My friend’s mum has been seriously ill and in hospital for weeks. She spent weeks in intensive care, then the high dependency unit before going to an ordinary ward. Her mum was nursed one to one and then 1 to 3. In the medical ward she was one of 15 patients to 1 nurse. My friend can’t understand how one minute you need this level of care and then next the care has to be provided by family members. Now mum is coming home. Or rather she’s going to be taken home by my friend and they are going to turn the dining room into a bedroom. She needs rehab and can’t manage at home yet although hopefully the aim would be for her to go home eventually. There’s a loo downstairs and they are trying to think what to do about a shower or bath. They have a funny staircase so they don’t think a stair lift would work.
So when I went round there the other day I asked the questions: have you had the discharge planning meeting yet? You know so that you can sit down and work out what will happen, how mum will manage, what level of care she needs at home and what help they can give her. And then you should have an assessment too as a carer to see what help you need’. And of course the answer from her was a blank stare. I repeated myself and said look I happen to know about this stuff if they are going to discharge your mum home then both you and her should have a pre discharge planning meeting and an assessment of both your needs. You can say you’re happy to provide all her personal care, if you are, but that you would want some help with the housework in order to be able to run the house and do your job as well. All this was news to her.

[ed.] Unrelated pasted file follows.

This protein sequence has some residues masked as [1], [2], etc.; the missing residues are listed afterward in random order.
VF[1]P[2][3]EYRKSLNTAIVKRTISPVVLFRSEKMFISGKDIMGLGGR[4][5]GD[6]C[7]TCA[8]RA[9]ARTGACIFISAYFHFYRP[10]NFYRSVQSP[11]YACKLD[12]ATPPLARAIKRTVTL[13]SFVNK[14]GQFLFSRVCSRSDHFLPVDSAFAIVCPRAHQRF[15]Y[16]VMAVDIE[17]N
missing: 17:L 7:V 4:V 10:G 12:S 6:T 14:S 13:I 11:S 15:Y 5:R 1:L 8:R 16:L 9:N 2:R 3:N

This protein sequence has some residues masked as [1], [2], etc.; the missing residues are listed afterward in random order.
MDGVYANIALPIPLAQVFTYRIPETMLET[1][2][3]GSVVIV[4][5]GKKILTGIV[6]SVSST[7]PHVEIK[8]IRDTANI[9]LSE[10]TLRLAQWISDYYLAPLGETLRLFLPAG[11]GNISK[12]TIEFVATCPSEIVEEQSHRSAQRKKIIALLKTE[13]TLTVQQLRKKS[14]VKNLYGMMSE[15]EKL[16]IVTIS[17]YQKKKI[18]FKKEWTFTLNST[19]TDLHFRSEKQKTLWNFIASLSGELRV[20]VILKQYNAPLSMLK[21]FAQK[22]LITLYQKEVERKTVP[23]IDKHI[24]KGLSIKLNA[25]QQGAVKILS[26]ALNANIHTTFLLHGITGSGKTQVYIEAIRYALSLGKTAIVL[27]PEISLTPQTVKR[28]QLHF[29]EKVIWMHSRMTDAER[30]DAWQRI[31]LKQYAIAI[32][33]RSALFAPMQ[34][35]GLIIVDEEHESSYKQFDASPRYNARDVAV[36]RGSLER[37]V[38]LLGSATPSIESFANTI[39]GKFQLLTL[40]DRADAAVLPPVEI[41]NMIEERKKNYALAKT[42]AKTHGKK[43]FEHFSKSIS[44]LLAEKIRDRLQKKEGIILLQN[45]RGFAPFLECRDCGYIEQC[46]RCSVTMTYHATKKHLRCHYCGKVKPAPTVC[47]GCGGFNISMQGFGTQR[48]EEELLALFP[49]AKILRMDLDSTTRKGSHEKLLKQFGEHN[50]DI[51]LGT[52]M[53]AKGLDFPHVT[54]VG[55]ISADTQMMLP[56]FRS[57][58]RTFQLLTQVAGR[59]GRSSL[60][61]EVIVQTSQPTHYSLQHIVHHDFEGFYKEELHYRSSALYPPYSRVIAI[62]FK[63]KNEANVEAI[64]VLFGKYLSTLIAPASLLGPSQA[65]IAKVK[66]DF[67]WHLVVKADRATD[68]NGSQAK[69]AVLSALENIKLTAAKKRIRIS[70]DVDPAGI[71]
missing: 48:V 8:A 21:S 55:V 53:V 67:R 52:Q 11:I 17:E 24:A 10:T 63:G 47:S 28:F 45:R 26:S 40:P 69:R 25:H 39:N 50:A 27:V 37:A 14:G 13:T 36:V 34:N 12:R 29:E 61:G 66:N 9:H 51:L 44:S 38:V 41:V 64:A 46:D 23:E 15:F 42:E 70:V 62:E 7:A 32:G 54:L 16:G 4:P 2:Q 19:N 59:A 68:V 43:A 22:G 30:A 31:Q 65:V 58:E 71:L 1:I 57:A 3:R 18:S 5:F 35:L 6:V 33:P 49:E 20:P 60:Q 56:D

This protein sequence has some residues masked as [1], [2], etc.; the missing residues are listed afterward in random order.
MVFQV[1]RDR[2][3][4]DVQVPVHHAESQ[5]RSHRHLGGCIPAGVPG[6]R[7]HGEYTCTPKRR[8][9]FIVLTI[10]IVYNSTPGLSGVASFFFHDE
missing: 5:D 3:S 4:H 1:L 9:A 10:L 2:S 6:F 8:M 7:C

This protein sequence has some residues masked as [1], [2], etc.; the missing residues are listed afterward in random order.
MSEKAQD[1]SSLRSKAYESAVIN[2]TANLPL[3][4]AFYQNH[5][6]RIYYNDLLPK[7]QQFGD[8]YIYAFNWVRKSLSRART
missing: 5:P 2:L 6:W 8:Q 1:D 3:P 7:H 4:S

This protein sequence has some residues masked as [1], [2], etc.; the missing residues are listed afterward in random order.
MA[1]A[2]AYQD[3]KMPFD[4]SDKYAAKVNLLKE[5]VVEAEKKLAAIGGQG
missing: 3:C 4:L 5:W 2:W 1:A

What astonishes me is how people like this manage to slip through the net. My friend is articulate, smart and sensible. She is assertive without being pushy and won’t normally take no for an answer. We live in a local authority area with really excellent services for users and carers and no shortage of voluntary sector provision, although this is under pressure. She had assumed that she would automatically get everything she needed in the way of help without having to ask for it. So I have sat down with her and she has a long list of what she wants, what her mum wants and how she needs help with her family, her work and her home if she is to provide the lion’s share of the support her mum needs.
How does it happen that we go to pieces when we have to ask for something for ourselves? I am so assertive (maybe even rude?) when I am trying to sort out work issues but trying to get an appointment for the GP before the end of the month or to tackle my daughter’s awful teacher is an impossibility. I know I need taking in hand and perhaps it is the feeling of being out of my depth or anxious and worried for my child but I would sooner pick up a spider than speak to my daughter’s teacher about her maths homework and how none of us understood it (so that is my husband, him with a double first from Oxford and me with a BA and an MA both shuddering and juddering in front of Mrs X. Where exactly is the sense in that, pray?)
2 days ago